Plasticity of inhibitory circuits
Circuit dysfunction in neurological disorders
Functional organization of olfactory cortex
How does the interaction and plasticity of excitatory and inhibitory neurons give rise to perception, learning and memory?
We strive to answer this question by understanding how neural circuits are organized and represent information during sensory processing and learning in the mammalian cortex, with a focus on inhibitory circuits. We integrate in vivo and in vitro analysis of specific neural circuits by using a combination of electrophysiology, 2-photon uncaging and imaging, opto-, chemo- & mouse genetics, confocal microscopy, sensory activity manipulation and disease models. Understanding the principles of how specific circuits are connected will lead way to development of therapeutics for various neuropsychiatric disorders like epilepsy, depression, Alzheimer's Disease, and schizophrenia.
For potential Postdoctoral Fellows, a PhD degree in engineering/neuroscience/biology is required.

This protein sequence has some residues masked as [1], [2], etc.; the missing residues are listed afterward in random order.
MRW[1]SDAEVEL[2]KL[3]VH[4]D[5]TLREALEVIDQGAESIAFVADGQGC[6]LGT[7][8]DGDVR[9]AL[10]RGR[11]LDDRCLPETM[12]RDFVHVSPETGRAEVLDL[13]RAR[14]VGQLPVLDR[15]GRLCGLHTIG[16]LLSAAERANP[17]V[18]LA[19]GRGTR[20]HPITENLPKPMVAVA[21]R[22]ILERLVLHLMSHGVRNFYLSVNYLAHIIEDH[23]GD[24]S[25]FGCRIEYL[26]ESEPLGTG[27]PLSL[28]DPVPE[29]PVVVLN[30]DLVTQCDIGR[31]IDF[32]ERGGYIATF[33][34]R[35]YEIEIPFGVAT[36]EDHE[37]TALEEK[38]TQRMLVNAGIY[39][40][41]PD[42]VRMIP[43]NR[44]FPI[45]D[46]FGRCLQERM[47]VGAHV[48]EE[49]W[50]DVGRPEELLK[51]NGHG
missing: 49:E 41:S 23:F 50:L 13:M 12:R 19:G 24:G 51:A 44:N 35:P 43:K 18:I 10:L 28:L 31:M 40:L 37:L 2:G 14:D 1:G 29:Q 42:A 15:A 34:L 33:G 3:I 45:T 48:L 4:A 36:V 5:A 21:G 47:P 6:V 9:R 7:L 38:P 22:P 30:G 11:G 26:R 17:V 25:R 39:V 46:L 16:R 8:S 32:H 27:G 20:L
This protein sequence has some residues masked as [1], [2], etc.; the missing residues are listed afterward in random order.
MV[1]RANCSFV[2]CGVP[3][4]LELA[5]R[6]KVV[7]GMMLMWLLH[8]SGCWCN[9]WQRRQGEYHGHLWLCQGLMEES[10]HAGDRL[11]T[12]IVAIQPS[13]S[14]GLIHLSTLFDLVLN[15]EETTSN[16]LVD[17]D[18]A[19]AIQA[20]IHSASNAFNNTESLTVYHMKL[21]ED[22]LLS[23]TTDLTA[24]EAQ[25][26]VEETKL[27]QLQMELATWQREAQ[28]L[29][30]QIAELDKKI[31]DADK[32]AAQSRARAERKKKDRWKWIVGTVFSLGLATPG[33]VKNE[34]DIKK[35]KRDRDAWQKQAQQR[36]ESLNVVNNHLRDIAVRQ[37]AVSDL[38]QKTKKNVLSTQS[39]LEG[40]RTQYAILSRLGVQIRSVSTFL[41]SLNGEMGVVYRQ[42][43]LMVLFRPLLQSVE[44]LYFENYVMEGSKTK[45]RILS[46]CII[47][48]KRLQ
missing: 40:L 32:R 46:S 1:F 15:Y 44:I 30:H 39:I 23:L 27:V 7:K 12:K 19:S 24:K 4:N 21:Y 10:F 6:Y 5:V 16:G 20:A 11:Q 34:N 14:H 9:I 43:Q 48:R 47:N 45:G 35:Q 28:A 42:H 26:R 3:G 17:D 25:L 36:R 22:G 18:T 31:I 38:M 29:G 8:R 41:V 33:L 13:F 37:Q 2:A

For prospective PhD students, 3 PhD tracks are available: (1) Hong Kong PhD Fellowship Scheme, (2) Department of Neuroscience PhD programme or (3) the Interdisciplinary PhD Programme in Veterinary Sciences, a programme offered by the CityU in collaboration with Cornell University. More info about pursuing a PhD degree can be found at the CityU School of Graduate Studies website. Students with outstanding GPA, globally ranked universities, publications and minority groups are particularly encouraged to apply.
Qualities required: interest in neuroscience; Strong command of written and spoken English; strong organizational and interpersonal skills; self motivation and strong work ethics.
Qualities highly desirable: command of MATLAB, brain electrophysiology (in vivo or in vitro), optogenetics, stereotaxic surgery and injection in mice.
Please send your CV and research summary directly to Dr. Geoffrey Lau (email@example.com).